• Plant enzymes are enzymes that plants produce. These types of enzymes are widely used for supplementation because they are safe, more stable throughout the digestive tract, and can be distributed without a prescription
  • Animal enzymes are prescription enzymes, known as Pancreatin, that are harvested from porcine (pig) pancreas. This is typically only prescribed by medical doctors for patients with pancreatitis or pancreatic cancer.

Why Z-Health enzymes?

Z-Health's proprietary enzyme blends are highly specific and based on more than 20 years of clinical experience. We are is committed to providing plant-based, pharmaceutical-grade digestive enzymes that are of the highest quality. Our digestive enzymes are natural, safe and effective for supporting your digestive health.
Z-Health is committed to delivering effective and consistent product, and will only work with factories that adhere to Good Manufacturing Practice (GMP) standards as defined by the FDA to ensure product integrity.

Comparing Enzyme Products

It is important to note that there are a wide range of enzymes available, they vary from type to type, and supplier to supplier. When comparing different enzyme-based products, it is important to consider the enzyme category (protease, lipase, cellulase or carbohydrase), but the single most important piece of information is the potency, or activity of the enzyme.

Reading the label: Active units vs. weight

The activity/potency is a measure of how much enzyme is needed to accomplish a specific reaction within a specified time. The label should show activity levels, not just milligrams, or else you may not know what you are really getting.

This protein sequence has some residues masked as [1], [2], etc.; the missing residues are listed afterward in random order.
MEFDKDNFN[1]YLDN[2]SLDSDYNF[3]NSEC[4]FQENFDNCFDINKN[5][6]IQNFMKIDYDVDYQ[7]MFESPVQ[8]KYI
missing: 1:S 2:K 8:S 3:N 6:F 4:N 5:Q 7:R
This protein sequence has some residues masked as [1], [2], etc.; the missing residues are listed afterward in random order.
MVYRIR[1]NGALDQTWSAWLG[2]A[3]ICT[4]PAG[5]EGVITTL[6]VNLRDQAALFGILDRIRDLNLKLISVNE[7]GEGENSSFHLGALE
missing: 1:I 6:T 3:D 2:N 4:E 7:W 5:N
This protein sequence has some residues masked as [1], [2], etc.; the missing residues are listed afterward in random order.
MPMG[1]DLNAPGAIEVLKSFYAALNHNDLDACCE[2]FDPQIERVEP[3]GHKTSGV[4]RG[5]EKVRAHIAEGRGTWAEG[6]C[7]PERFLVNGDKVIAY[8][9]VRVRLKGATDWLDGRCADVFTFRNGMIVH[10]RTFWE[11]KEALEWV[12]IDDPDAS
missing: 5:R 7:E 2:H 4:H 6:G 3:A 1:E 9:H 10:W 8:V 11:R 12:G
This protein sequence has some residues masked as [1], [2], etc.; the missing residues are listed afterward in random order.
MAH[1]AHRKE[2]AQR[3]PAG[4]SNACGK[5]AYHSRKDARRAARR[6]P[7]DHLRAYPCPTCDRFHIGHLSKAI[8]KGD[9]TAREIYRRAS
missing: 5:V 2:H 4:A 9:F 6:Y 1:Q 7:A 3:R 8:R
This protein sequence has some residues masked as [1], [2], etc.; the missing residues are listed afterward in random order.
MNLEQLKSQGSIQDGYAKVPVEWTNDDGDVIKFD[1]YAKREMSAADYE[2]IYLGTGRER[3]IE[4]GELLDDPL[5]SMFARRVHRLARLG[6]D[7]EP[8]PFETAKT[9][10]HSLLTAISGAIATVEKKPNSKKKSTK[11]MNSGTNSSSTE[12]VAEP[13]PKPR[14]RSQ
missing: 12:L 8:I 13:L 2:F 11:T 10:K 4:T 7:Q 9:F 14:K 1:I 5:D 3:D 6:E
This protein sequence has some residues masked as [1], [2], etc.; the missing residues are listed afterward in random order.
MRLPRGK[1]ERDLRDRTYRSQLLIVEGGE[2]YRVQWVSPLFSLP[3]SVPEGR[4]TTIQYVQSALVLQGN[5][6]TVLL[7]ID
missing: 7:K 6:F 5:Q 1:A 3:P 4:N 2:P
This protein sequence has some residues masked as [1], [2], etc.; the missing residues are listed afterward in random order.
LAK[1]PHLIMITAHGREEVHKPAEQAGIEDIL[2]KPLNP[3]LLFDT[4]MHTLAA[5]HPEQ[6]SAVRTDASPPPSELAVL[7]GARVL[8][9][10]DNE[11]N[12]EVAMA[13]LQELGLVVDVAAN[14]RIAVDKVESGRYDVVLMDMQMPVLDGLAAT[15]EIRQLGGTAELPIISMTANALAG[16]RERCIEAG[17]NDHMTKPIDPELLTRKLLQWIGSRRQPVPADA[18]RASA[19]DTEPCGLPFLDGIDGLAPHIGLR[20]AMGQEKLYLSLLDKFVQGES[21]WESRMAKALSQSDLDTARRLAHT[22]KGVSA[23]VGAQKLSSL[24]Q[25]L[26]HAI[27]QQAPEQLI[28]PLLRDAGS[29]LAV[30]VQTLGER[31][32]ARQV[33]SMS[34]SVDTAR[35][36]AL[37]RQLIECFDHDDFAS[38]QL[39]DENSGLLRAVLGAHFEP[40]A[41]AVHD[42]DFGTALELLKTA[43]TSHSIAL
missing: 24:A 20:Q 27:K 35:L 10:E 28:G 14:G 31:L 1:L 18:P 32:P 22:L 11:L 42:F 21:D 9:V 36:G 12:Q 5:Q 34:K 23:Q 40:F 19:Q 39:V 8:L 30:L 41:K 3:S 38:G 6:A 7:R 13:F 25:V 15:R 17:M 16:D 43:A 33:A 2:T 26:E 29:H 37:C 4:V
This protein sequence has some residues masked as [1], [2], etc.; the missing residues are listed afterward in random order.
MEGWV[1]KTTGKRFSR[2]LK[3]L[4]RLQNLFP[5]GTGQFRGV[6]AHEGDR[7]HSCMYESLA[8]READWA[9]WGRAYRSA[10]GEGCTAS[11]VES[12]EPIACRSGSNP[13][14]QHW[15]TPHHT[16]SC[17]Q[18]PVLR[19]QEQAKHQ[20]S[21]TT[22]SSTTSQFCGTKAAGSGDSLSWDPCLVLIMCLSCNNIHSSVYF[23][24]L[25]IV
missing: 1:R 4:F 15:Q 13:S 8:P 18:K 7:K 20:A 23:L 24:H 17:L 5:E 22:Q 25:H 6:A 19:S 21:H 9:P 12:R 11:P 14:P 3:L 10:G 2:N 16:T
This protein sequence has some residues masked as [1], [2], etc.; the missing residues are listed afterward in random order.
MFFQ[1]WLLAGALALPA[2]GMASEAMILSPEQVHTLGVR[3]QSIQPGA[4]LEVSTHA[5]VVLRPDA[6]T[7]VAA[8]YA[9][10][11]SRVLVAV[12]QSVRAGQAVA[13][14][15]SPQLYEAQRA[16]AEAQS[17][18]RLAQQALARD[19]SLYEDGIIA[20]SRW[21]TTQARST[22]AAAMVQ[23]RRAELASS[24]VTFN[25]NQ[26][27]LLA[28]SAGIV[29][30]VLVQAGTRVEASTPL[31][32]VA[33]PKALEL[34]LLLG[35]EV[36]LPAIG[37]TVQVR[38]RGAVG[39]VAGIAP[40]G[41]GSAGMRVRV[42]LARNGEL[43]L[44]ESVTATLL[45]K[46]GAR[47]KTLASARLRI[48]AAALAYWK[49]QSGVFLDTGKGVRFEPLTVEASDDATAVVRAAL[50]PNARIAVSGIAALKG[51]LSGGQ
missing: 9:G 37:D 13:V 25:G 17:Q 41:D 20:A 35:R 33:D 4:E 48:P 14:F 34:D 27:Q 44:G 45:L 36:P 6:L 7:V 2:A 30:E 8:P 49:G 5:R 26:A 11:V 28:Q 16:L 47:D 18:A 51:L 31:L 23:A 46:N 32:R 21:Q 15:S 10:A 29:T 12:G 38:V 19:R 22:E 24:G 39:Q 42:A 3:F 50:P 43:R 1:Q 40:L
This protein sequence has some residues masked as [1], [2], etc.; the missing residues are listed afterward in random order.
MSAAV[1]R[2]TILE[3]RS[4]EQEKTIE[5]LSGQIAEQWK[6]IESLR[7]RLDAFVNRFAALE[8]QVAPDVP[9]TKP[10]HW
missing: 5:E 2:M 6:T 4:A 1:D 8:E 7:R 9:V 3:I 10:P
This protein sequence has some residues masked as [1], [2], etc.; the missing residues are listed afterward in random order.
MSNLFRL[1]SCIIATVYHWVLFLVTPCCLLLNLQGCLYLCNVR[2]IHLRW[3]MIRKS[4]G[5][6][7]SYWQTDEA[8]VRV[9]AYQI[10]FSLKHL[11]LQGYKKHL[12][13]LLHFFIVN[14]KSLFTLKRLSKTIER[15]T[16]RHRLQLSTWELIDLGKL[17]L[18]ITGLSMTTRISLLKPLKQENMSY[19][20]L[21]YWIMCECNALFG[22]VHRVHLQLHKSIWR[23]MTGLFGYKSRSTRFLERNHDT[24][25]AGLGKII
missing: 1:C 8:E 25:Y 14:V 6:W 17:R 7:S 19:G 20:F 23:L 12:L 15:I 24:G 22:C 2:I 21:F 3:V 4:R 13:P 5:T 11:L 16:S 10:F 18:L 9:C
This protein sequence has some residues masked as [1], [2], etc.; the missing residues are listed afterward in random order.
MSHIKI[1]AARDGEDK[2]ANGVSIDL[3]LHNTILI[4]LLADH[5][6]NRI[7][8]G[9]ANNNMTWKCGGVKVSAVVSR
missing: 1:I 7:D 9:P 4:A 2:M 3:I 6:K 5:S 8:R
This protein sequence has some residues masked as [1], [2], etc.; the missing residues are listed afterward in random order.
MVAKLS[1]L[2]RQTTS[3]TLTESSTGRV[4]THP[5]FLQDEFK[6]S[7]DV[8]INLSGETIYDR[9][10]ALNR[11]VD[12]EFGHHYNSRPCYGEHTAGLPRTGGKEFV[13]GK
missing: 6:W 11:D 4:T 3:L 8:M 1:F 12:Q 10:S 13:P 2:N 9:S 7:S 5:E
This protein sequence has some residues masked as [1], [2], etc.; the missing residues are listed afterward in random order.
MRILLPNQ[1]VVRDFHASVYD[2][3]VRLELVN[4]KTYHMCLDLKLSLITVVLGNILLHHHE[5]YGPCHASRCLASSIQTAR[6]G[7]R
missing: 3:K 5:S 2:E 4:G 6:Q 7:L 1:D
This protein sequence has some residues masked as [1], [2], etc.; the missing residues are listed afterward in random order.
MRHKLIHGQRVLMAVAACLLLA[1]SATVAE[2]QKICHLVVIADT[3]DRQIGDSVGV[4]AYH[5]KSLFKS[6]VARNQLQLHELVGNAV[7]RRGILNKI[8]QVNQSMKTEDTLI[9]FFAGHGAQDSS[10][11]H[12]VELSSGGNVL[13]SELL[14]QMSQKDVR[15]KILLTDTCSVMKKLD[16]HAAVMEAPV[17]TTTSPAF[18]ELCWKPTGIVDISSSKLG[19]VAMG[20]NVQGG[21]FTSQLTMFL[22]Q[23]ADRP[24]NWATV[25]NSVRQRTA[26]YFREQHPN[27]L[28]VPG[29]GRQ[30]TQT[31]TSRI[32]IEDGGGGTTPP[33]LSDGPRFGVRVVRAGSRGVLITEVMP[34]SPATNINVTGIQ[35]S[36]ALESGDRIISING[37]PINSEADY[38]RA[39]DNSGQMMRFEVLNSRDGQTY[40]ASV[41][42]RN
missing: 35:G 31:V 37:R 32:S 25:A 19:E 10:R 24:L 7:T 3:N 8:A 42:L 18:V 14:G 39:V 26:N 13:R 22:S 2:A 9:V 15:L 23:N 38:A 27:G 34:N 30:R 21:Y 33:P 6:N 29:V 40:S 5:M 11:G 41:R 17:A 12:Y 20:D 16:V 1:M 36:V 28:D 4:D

For example, product ‘A’ could have 500 milligrams of lactase enzyme testing 100 activity units while product ‘B’ has 500 milligrams of a lactase enzyme testing 1,000 activity units. Product ‘B’ offers 10x’s the activity of product ‘A’ and is superior in terms of activity, but if active units are not displayed clearly, there is little basis for comparison.

Activity Unit Measurement

The system for determining enzyme potency used by the American food industry is derived from the Food Chemical Codex (FCC). The FCC is a compendium of standards that promote quality and safety of food additives such as preservatives, flavoring, coloring and nutrients. Developed following passage of the 1958 Food Additives amendment to the federal Food, Drug, and Cosmetic Act, to date, five editions have been published (1966, 1972, 1981, 1996, and 2003). A link to the compendium can be found here: Institute of Medicine FCC

Enzymes found in Z-Health products, and their standardized activity abbreviations:

  • Alpha-Galactosidase-GALU (Galactosidase units)
  • Amylase-DU (Dextrinizing Units)
  • Bromelain - GDU (Gelatin Digesting Units) or FCCPU
  • Catalase - Baker Units
  • Cellulase - CU (Cellulase unit)
  • Glucoamylase - AG (Amyloglucosidase Units)
  • Hemicellulase - HCU (Hemicellulase Units)
  • Invertase - INVU (Invertase Activity unit)
  • Lactase - LU (Lactase unit)
  • Lipase - FIP (Federation Internationale Pharmceutique)
  • Maltase - DP (Degrees of Diastatic Power)
  • Nattokinase - FU (Fibrinolytic Units)
  • Pectinase - AJDU (Apple Juice Depectinizing Units)
  • Phytase - PU Phytase Units
  • Protease-HUT (Hemoglobin Unit Tyrosine base)
  • Xylanase - XU (Xylanase Units)

Top of page